The European Poker Tour’s fourth season made the tournament part of a crucial transition; PokerStars Caribbean Adventure was added as a location for the EPT until Season 6, when it would become the kick-off event for the North American Poker Tour. Previous to Season 4, the PCA was a part of the World Poker Tour. Bertrand “ElkY” Grospellier would win his first EPT title here with pocket eights in the final hand, leaving with the $2,000,000 prize and beating out 1,135 other competitors, including American David Pham, who came in fourth place.

As the action of the fourth season of the European Poker Tour moved to Spielbank Hohensyburg in Dortmund, Germany, the competition grew even more heated. The five day EPT German Open would see a total of 411 entrants willing to pay the €7,700 buy-in and compete for one of the 40 payouts from the €3,164,700 prize pool, but it was ultimately Canadian Michael McDonald who, at the age of 18, became the youngest person ever to win an EPT event. In order to obtain his €933,600 prize, he had to beat out some excellent local competitors, including Andreas Gulanay, Torsten Haase, and Johannes Strassmann. Strassmann, who came in sixth place, would find his way on the EPT leaderboards due to his strong performance across the board at the European Poker Tour.

Mid-February saw a similar performance at the five day EPT Scandinavian Open at Casino Copenhagen in Copenhagen, Denmark, where American Tim Vance outplayed a great deal of local Danish talent for his kr6,220,488 first place prize, including Soren Jensen, Magnus Hansen, Rasmus Nielsen, and Simon Dorsland, all of whom made the final table.

Just one month later, the action again moved– this time to the Hyatt Regency Hotel in Warsaw, Poland for the EPT Polish Open. One of the smaller events in Season 4 of the European Poker Tour, the Warsaw event had only 359 entrants, of whom Germany’s Michael Schulze would dominate, winning the equivalent of $926,220 for his performance. This event would also be the first time that a player from Portugal (Ricardo Sousa) would make an EPT final table, and only the second time that a Spanish player would do the same (Juan Maceiras; the first was less than two months prior when Diego Perez landed a seat at the final table in Dortmund).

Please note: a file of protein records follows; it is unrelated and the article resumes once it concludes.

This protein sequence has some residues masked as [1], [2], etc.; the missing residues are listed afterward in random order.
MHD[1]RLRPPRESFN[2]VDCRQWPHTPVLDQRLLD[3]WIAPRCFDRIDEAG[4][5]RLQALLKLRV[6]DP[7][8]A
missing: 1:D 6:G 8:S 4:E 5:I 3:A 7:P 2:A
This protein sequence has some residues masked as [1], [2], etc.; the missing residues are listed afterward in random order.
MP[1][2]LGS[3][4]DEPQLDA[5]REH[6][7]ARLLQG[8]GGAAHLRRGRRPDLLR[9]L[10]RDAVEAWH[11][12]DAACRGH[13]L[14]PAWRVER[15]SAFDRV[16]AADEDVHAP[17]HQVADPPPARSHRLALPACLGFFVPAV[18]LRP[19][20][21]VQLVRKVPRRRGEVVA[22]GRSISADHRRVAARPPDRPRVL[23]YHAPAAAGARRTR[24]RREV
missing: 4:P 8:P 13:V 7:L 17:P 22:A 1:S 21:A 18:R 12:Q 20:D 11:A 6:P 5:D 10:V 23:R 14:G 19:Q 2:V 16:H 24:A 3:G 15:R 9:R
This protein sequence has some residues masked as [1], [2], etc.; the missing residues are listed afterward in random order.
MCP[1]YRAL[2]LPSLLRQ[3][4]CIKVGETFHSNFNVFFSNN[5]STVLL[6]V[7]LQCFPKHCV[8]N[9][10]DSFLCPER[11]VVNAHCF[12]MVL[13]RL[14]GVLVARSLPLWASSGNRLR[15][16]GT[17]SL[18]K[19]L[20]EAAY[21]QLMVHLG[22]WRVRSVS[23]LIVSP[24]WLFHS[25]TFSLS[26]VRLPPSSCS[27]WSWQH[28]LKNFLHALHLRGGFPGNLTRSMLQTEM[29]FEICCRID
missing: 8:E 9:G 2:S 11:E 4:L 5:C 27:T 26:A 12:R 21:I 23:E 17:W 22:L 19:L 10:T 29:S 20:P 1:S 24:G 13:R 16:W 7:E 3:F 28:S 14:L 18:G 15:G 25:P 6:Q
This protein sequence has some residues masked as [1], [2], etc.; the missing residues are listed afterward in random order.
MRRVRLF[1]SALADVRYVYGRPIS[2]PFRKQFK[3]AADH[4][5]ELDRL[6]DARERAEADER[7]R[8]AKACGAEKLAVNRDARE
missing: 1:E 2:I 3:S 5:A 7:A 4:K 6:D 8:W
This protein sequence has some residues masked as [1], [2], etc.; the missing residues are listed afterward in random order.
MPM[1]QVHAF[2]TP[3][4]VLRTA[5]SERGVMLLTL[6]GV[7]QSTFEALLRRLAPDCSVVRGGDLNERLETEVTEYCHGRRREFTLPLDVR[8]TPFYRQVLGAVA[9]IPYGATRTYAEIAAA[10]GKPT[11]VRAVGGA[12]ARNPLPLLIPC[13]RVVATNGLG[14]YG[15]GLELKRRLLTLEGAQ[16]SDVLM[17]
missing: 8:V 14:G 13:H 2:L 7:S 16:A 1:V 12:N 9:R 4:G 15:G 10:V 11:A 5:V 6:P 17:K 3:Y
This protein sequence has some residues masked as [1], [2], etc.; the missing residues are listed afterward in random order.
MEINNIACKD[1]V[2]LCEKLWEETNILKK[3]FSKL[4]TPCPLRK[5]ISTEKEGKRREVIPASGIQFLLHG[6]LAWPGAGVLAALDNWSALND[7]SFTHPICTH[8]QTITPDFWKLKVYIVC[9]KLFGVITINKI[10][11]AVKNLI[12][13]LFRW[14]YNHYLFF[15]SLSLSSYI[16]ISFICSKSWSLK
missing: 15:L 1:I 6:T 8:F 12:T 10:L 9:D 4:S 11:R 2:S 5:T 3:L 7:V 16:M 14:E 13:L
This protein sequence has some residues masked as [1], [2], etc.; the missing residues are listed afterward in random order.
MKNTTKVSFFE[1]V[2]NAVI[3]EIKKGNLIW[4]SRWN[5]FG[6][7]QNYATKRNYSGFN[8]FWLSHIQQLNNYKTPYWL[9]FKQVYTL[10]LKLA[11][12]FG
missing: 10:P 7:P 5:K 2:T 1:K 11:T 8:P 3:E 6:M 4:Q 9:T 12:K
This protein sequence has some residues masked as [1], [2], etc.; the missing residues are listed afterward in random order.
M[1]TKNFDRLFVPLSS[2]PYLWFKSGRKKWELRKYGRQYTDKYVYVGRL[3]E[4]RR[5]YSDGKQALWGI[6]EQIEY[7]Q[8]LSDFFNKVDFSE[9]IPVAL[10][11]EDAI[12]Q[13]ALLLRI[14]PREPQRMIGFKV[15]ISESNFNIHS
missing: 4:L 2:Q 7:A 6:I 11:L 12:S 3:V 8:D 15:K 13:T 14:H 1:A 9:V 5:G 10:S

Season 4 saw the addition of one last event, EPT Sanremo in Sanremo, a city located in Liguria, one of the most beautiful regions of Italy. It would soon become one of the biggest regular events in the European Poker Tour. American Jason Mercier made his first final table in the EPT at this event and ultimately won €869,000 for first place, beating some of the best poker players in the world for the title. Among his competitors were Antony Lellouche, who is at home on the EPT leaderboards, PokerStars pros Dario Minieri and William Thorson, and Dag Palovic, who made his second final table of the season in Sanremo. As of early 2011, ESPN ranks Mercier as the third best poker player in the world, a title that he would further earn with his EPT performance the following season.

As the Season 4 action drew to a close, 842 entrants and countless spectators flocked once again to Monte Carlo Bay Hotel & Resort in Monte Carlo, Monaco for the European Poker Tour Grand Final. Relative newcomer Glen Chorny would surprise everyone by winning the €2,020,000 first place prize, as he was unheard of before his finish in thirteenth place at the PCA three months before his Grand Final win. His purse at the Season 4 EPT would, even years later, still account for over 90% of his total poker winnings. Chorny bested well-known professional players like EPT leaderboard dominator Luca Pagano and Americans Isaac Baron, Michael Martin, and Antonio Esfandiari. Martin would win a title the following year, but this would be as close as Esfandiari came to a EPT title, the only major tournament title that still eluded him.